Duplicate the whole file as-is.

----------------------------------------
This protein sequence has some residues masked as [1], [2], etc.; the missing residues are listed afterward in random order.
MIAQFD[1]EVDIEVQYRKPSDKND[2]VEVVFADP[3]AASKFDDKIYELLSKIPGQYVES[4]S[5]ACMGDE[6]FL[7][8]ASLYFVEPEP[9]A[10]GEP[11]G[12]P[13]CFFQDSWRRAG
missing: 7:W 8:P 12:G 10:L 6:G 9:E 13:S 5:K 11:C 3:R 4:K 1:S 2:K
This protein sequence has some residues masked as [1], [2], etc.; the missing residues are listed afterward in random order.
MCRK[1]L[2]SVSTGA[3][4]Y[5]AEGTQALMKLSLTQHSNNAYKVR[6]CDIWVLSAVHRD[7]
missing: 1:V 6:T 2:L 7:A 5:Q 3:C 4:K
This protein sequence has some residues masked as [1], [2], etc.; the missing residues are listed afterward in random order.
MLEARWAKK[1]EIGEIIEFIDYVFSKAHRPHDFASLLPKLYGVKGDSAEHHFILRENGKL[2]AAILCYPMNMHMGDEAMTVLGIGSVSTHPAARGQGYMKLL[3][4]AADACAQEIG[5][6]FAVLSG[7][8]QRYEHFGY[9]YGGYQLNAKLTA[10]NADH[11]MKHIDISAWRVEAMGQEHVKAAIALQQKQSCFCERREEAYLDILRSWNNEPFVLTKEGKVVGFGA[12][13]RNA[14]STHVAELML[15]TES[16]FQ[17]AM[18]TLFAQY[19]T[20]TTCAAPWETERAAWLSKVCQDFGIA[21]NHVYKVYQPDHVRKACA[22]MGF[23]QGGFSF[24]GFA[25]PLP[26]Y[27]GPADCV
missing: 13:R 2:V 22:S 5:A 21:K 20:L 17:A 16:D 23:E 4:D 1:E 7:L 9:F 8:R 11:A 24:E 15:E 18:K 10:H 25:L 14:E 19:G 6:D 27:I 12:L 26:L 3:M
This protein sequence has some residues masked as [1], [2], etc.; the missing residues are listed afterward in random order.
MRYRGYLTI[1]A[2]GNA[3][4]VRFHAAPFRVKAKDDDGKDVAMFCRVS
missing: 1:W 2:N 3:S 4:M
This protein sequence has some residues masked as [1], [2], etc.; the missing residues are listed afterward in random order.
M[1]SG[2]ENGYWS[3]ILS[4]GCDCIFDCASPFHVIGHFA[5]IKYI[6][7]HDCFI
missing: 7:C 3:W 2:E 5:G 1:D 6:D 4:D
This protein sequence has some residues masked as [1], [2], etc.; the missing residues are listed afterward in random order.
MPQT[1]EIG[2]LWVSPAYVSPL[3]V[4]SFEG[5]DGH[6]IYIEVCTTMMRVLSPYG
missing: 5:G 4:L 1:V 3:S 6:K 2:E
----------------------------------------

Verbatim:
This protein sequence has some residues masked as [1], [2], etc.; the missing residues are listed afterward in random order.
MIAQFD[1]EVDIEVQYRKPSDKND[2]VEVVFADP[3]AASKFDDKIYELLSKIPGQYVES[4]S[5]ACMGDE[6]FL[7][8]ASLYFVEPEP[9]A[10]GEP[11]G[12]P[13]CFFQDSWRRAG
missing: 7:W 8:P 12:G 10:L 6:G 9:E 13:S 5:K 11:C 3:R 4:K 1:S 2:K
This protein sequence has some residues masked as [1], [2], etc.; the missing residues are listed afterward in random order.
MCRK[1]L[2]SVSTGA[3][4]Y[5]AEGTQALMKLSLTQHSNNAYKVR[6]CDIWVLSAVHRD[7]
missing: 1:V 6:T 2:L 7:A 5:Q 3:C 4:K
This protein sequence has some residues masked as [1], [2], etc.; the missing residues are listed afterward in random order.
MLEARWAKK[1]EIGEIIEFIDYVFSKAHRPHDFASLLPKLYGVKGDSAEHHFILRENGKL[2]AAILCYPMNMHMGDEAMTVLGIGSVSTHPAARGQGYMKLL[3][4]AADACAQEIG[5][6]FAVLSG[7][8]QRYEHFGY[9]YGGYQLNAKLTA[10]NADH[11]MKHIDISAWRVEAMGQEHVKAAIALQQKQSCFCERREEAYLDILRSWNNEPFVLTKEGKVVGFGA[12][13]RNA[14]STHVAELML[15]TES[16]FQ[17]AM[18]TLFAQY[19]T[20]TTCAAPWETERAAWLSKVCQDFGIA[21]NHVYKVYQPDHVRKACA[22]MGF[23]QGGFSF[24]GFA[25]PLP[26]Y[27]GPADCV
missing: 13:R 2:V 22:S 5:A 21:K 20:L 17:A 16:D 23:E 4:D 1:E 7:L 9:F 8:R 11:A 24:E 15:E 18:K 10:H 25:L 14:E 19:G 6:D 27:I 12:L 26:L 3:M
This protein sequence has some residues masked as [1], [2], etc.; the missing residues are listed afterward in random order.
MRYRGYLTI[1]A[2]GNA[3][4]VRFHAAPFRVKAKDDDGKDVAMFCRVS
missing: 1:W 2:N 3:S 4:M
This protein sequence has some residues masked as [1], [2], etc.; the missing residues are listed afterward in random order.
M[1]SG[2]ENGYWS[3]ILS[4]GCDCIFDCASPFHVIGHFA[5]IKYI[6][7]HDCFI
missing: 7:C 3:W 2:E 5:G 1:D 6:D 4:D
This protein sequence has some residues masked as [1], [2], etc.; the missing residues are listed afterward in random order.
MPQT[1]EIG[2]LWVSPAYVSPL[3]V[4]SFEG[5]DGH[6]IYIEVCTTMMRVLSPYG
missing: 5:G 4:L 1:V 3:S 6:K 2:E